Here are a few other examples from my recent vacation. During a hike with one of my daughters we came across many sets of horse footprints. It was easy to infer a horse had walked where we were but when? In some cases there were piles of horse manure along the trail. Some of that manure was dried out and partially decayed or covered with sand. But other manure was moist, dark and had no sand on it. The latter is strong evidence that points to its being much more recently deposited. What could make us more confident that a horse had recently visited these locations? If we found additional evidence that supported our hypothesis. And we did find that additional evidence. Below is a picture of some of the evidence that convinced us that at least one horse had been at our location not long before we arrived.
A large animal seems to have urinated here and not long ago since the sand was still moist and the surrounding sand is dry. I don’t have a scale marker on the image but this is a lot of wet sand. There were abundant horse tracks and no human tracks at all three locations that we witnessed wet sand.
You might have an alternative history for his wet sand. You might hypothesis that it is the result of a human urinating on the sand. Well, we can test that hypothesis as well and we don’t need any surveillance video to do so. We could have several people with full bladders urinate on the sand and see if any of them could produce this much wet sand. I’m fairly certain the answer would be no. But there is more evidence we can bring to bear on this hypothesis. There were no human footprints anywhere near this wet sand. Did the person who is hypothesized to have urinated here seek to hide their involvement by carefully sweeping away their tracks? Even had they attempted to do so the slight crust of dry sand due to the rain the night before would have made it extremely difficult to hide ones footprints. If one still insisted that it is possible that his is human urine and not horses, we could take a sample and do a chemical analysis. Now, if you are simply convinced your hypothesis is true and the sample analysis comes back as horse urine you could still claim that there is a conspiracy to hide the truth and that the urine samples were swapped or the data faked.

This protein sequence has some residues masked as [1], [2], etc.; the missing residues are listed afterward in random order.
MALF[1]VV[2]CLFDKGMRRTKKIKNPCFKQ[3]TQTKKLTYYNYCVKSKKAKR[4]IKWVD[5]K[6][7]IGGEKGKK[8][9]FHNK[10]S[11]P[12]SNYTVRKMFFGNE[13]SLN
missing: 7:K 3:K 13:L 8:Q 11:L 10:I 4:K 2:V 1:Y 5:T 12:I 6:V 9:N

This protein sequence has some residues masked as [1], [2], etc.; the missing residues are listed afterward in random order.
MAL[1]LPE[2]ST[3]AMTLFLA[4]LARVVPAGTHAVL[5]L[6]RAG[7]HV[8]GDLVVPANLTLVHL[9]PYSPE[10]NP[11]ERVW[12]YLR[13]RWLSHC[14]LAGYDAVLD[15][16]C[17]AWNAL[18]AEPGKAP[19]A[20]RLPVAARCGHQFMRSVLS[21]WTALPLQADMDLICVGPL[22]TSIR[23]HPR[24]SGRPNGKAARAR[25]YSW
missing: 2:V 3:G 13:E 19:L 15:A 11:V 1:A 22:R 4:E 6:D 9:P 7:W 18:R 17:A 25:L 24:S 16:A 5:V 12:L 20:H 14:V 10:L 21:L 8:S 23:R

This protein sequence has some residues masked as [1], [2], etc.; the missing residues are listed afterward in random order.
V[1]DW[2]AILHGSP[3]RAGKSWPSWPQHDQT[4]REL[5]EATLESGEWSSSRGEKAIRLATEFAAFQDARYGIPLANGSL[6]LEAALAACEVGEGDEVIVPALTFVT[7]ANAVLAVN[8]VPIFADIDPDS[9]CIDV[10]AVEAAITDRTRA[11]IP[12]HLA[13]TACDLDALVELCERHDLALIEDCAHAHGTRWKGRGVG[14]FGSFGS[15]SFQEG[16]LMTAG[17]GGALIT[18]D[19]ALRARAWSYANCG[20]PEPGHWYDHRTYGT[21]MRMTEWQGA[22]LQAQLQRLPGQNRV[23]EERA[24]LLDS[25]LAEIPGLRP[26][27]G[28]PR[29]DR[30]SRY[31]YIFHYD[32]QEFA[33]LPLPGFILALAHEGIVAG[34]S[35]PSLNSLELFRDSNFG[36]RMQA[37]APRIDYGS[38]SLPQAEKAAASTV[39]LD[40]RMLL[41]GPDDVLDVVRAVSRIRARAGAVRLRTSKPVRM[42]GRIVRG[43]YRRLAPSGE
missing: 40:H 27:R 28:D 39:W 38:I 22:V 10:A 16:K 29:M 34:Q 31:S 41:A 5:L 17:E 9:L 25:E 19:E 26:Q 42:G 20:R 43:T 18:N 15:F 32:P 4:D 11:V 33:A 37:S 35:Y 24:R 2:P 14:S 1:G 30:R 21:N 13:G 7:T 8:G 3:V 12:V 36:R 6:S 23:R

To reject the “truth” in this case seems a bit silly. The evidence pointing to the presence of horse at this location in the past is very compelling. This isn’t a matter of having the right viewpoint and then making the data fit the facts, the facts themselves point to a single compelling truth. But let’s come back to this point after looking at one more simple example.
I made a second inference of a historical event while hiking with my wife the day before. We also were looking at tracks in the sand and came across the curious tracks pictured below: